OBJECTIVE: The high incidence of spondylosis in patients at the mean age of onset (55.7 yr) of amyotrophic lateral sclerosis (ALS) can make recognition of ALS as a cause of weakness difficult. METHODS: To assess the impact of this diagnostic dilemma on neurosurgical practice, we performed a retrospective analysis of a database of more than 1500 patients with motor neuron disease. RESULTS: Of 1131 patients with typical, sporadic ALS, 47 (4.2%) underwent decompressive spinal surgery after the onset of retrospectively recognized symptoms of ALS. Among 55 operations in 47 ALS patients, 86% yielded no improvement, 9% produced minor improvement, and only 5% provided significant benefit. Cervical decompression was performed in 56%, lumbar in 42%, and thoracic in 2%. Foot drop was a symptom prompting surgery in 11 patients, and in 10, this finding was subsequently attributed solely to ALS. No differences between ALS patients who underwent spinal decompression and other ALS patients were noted regarding age at symptom onset, severity of impairment at time of diagnosis, or rate of disease progression. Not surprisingly, patients who had spinal surgery tended to have a longer interval between retrospectively recognized symptom onset and diagnosis of ALS. CONCLUSION: A small but significant number of patients with unrecognized ALS undergo spinal surgery that in retrospect may be inappropriate. The possibility of ALS must be considered in the evaluation of patients with weakness even in the presence of radiographic evidence of spondylosis and nerve root or spinal cord impingement.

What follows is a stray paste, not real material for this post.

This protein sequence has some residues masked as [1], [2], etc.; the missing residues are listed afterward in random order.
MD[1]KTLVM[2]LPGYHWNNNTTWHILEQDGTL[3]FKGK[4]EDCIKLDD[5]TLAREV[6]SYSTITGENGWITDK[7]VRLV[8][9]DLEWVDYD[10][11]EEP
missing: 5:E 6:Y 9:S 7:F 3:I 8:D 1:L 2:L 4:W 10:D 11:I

|Original language||English (US)|
|Number of pages||5|
|State||Published - Nov 1 2005|
- Amyotrophic lateral sclerosis
- Spinal surgery
ASJC Scopus subject areas
- Clinical Neurology